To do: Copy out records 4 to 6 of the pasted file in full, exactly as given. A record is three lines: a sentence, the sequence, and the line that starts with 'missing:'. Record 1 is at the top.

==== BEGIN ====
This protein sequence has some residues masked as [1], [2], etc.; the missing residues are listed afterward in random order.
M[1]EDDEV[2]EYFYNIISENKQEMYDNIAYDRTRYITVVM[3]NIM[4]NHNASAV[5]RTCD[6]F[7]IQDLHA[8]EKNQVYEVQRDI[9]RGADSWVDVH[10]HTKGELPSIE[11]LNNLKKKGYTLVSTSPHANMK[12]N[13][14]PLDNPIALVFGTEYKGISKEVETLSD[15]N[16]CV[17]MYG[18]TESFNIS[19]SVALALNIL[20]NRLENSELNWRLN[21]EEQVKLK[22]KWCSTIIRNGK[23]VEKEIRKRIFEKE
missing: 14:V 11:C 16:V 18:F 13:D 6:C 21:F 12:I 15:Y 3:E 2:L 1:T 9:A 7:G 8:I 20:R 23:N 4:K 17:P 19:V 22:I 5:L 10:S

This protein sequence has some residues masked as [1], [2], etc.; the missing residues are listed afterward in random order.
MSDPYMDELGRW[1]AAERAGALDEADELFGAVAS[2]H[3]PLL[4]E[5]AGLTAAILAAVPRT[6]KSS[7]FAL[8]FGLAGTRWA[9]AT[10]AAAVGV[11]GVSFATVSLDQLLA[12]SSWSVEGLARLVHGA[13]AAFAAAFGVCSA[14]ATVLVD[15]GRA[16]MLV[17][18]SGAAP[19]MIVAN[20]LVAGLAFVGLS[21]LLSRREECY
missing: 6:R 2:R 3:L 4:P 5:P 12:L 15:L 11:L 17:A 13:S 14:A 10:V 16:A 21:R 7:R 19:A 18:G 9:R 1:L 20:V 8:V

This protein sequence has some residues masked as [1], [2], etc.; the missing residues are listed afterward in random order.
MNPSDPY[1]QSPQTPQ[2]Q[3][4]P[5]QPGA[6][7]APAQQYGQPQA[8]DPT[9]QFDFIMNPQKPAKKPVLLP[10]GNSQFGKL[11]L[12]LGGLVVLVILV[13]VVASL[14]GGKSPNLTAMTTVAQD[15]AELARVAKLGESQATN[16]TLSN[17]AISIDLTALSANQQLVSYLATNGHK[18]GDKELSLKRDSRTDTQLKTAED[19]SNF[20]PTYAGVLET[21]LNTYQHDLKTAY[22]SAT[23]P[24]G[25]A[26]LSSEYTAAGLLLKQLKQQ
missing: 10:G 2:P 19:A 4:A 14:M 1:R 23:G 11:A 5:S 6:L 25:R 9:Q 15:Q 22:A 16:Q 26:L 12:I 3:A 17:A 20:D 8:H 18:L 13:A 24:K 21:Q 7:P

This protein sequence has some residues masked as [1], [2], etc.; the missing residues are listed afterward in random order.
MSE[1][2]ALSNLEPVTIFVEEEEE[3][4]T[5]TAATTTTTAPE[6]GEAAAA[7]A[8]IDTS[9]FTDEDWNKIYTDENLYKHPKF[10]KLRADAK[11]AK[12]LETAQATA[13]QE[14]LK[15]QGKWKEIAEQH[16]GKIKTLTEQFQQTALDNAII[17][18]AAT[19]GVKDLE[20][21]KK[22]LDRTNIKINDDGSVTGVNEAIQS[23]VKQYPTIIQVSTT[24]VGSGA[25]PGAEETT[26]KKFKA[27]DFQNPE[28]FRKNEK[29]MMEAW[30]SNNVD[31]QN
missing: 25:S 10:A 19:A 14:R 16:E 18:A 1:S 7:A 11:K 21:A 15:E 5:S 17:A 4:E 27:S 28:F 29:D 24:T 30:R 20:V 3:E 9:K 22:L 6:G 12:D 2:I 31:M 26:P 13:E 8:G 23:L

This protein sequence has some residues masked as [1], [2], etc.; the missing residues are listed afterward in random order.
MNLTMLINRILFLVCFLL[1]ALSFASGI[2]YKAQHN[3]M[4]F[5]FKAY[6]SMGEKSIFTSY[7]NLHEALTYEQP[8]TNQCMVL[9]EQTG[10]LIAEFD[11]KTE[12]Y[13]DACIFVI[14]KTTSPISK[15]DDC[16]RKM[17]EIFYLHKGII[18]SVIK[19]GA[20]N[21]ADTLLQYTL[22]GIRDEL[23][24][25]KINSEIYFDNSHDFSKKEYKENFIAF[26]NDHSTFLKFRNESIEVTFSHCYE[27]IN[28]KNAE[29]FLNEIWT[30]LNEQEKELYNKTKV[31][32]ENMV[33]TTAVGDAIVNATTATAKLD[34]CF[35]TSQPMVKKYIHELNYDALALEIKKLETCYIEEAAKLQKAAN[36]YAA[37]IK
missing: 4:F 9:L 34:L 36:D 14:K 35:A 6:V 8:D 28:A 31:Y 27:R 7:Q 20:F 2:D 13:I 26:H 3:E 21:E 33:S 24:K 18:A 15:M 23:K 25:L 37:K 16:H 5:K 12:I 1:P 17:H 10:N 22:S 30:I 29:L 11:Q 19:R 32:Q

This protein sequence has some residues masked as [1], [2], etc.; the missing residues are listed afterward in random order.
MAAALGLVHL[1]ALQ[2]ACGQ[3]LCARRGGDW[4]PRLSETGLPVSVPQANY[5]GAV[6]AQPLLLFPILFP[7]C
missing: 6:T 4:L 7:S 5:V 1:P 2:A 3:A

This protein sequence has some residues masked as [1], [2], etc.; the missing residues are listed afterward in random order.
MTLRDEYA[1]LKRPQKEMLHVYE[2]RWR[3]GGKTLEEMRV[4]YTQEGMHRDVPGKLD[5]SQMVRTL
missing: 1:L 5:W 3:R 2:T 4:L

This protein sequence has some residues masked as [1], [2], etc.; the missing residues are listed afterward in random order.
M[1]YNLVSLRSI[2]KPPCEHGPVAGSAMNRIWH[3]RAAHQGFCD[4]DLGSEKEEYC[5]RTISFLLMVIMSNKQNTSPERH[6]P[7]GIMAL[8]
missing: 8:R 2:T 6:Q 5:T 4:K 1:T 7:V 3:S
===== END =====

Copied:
This protein sequence has some residues masked as [1], [2], etc.; the missing residues are listed afterward in random order.
MSE[1][2]ALSNLEPVTIFVEEEEE[3][4]T[5]TAATTTTTAPE[6]GEAAAA[7]A[8]IDTS[9]FTDEDWNKIYTDENLYKHPKF[10]KLRADAK[11]AK[12]LETAQATA[13]QE[14]LK[15]QGKWKEIAEQH[16]GKIKTLTEQFQQTALDNAII[17][18]AAT[19]GVKDLE[20][21]KK[22]LDRTNIKINDDGSVTGVNEAIQS[23]VKQYPTIIQVSTT[24]VGSGA[25]PGAEETT[26]KKFKA[27]DFQNPE[28]FRKNEK[29]MMEAW[30]SNNVD[31]QN
missing: 25:S 10:A 19:A 14:R 16:E 18:A 1:S 7:A 11:K 21:A 15:E 5:S 17:A 4:E 27:S 28:F 29:D 24:T 30:R 20:V 3:E 9:K 22:L 6:G 12:D 2:I 31:M 26:P 13:E 8:G 23:L

This protein sequence has some residues masked as [1], [2], etc.; the missing residues are listed afterward in random order.
MNLTMLINRILFLVCFLL[1]ALSFASGI[2]YKAQHN[3]M[4]F[5]FKAY[6]SMGEKSIFTSY[7]NLHEALTYEQP[8]TNQCMVL[9]EQTG[10]LIAEFD[11]KTE[12]Y[13]DACIFVI[14]KTTSPISK[15]DDC[16]RKM[17]EIFYLHKGII[18]SVIK[19]GA[20]N[21]ADTLLQYTL[22]GIRDEL[23][24][25]KINSEIYFDNSHDFSKKEYKENFIAF[26]NDHSTFLKFRNESIEVTFSHCYE[27]IN[28]KNAE[29]FLNEIWT[30]LNEQEKELYNKTKV[31][32]ENMV[33]TTAVGDAIVNATTATAKLD[34]CF[35]TSQPMVKKYIHELNYDALALEIKKLETCYIEEAAKLQKAAN[36]YAA[37]IK
missing: 4:F 9:L 34:L 36:D 14:K 35:A 6:V 8:D 28:A 31:Y 27:R 7:Q 20:F 2:D 13:I 26:H 3:E 21:E 33:S 24:K 18:A 15:M 23:K 25:L 37:K 16:H 5:K 12:I 1:P 17:H 10:N 22:S 30:I 29:L 11:Q 19:R 32:Q

This protein sequence has some residues masked as [1], [2], etc.; the missing residues are listed afterward in random order.
MAAALGLVHL[1]ALQ[2]ACGQ[3]LCARRGGDW[4]PRLSETGLPVSVPQANY[5]GAV[6]AQPLLLFPILFP[7]C
missing: 6:T 4:L 7:S 5:V 1:P 2:A 3:A